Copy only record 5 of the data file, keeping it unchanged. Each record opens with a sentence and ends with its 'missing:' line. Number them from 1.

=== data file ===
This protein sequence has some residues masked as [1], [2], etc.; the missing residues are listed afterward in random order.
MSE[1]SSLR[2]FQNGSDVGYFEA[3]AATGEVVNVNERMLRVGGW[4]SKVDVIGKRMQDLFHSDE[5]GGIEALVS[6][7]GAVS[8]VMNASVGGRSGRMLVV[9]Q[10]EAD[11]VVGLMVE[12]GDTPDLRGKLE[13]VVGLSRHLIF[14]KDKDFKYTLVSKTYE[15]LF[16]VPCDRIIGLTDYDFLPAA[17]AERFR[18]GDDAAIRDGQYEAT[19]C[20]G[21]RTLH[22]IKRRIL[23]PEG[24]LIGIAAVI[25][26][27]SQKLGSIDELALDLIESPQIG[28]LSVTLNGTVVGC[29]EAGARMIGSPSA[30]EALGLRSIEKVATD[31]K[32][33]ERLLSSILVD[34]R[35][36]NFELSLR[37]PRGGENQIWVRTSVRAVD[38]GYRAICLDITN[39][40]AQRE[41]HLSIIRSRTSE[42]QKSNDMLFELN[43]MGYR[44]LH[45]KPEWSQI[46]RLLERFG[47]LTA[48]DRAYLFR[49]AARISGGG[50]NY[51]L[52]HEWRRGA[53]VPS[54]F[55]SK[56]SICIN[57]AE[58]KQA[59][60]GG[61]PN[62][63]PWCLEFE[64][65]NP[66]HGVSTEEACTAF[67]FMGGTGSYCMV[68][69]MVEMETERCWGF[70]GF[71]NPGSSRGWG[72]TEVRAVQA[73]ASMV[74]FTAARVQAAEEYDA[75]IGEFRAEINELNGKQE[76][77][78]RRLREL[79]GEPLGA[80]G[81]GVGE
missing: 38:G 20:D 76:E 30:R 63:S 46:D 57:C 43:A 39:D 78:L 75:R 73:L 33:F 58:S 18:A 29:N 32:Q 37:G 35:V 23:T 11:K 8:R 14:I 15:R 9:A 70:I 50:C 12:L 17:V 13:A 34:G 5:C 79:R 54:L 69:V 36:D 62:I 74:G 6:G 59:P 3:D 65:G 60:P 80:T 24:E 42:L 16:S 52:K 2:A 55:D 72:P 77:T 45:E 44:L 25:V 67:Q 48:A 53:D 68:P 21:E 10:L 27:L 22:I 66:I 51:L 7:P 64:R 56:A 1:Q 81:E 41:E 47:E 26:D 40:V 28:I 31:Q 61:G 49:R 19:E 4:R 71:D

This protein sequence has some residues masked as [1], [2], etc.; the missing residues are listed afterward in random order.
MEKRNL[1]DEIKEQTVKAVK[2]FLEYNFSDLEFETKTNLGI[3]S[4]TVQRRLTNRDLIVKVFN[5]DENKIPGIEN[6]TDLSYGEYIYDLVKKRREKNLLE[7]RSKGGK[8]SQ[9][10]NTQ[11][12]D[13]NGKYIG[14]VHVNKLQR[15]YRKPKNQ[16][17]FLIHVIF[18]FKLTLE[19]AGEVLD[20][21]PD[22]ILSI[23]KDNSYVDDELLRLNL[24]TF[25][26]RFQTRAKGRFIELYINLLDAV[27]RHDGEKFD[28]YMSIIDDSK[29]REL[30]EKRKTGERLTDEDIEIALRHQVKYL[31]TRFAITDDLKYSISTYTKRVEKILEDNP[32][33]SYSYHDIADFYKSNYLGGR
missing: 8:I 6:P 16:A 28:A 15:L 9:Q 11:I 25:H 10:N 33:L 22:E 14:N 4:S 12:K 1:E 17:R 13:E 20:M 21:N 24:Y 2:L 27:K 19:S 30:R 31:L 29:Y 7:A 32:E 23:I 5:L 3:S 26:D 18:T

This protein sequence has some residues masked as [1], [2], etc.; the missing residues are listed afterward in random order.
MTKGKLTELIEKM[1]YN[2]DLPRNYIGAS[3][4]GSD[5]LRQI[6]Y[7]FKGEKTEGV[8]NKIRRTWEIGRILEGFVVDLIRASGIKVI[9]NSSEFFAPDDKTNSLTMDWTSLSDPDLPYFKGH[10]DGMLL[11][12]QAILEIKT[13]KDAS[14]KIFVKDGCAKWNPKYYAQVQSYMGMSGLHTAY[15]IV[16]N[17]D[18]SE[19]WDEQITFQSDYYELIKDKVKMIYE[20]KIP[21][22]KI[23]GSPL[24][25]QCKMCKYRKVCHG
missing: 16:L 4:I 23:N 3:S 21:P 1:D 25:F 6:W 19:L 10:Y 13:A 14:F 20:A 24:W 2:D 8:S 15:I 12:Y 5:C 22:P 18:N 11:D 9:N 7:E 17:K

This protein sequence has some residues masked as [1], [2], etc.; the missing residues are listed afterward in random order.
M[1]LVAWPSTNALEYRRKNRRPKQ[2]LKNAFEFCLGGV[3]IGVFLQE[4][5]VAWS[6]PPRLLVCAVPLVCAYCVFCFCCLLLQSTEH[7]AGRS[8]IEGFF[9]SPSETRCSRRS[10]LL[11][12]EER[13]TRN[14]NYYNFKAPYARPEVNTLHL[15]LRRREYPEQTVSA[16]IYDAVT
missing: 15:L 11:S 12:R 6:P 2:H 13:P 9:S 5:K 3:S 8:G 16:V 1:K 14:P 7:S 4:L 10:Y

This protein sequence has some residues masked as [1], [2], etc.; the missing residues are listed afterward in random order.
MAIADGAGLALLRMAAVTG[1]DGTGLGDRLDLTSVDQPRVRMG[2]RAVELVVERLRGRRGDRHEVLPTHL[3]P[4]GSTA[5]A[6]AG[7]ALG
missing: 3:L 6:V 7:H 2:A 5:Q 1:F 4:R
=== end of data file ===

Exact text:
This protein sequence has some residues masked as [1], [2], etc.; the missing residues are listed afterward in random order.
MAIADGAGLALLRMAAVTG[1]DGTGLGDRLDLTSVDQPRVRMG[2]RAVELVVERLRGRRGDRHEVLPTHL[3]P[4]GSTA[5]A[6]AG[7]ALG
missing: 3:L 6:V 7:H 2:A 5:Q 1:F 4:R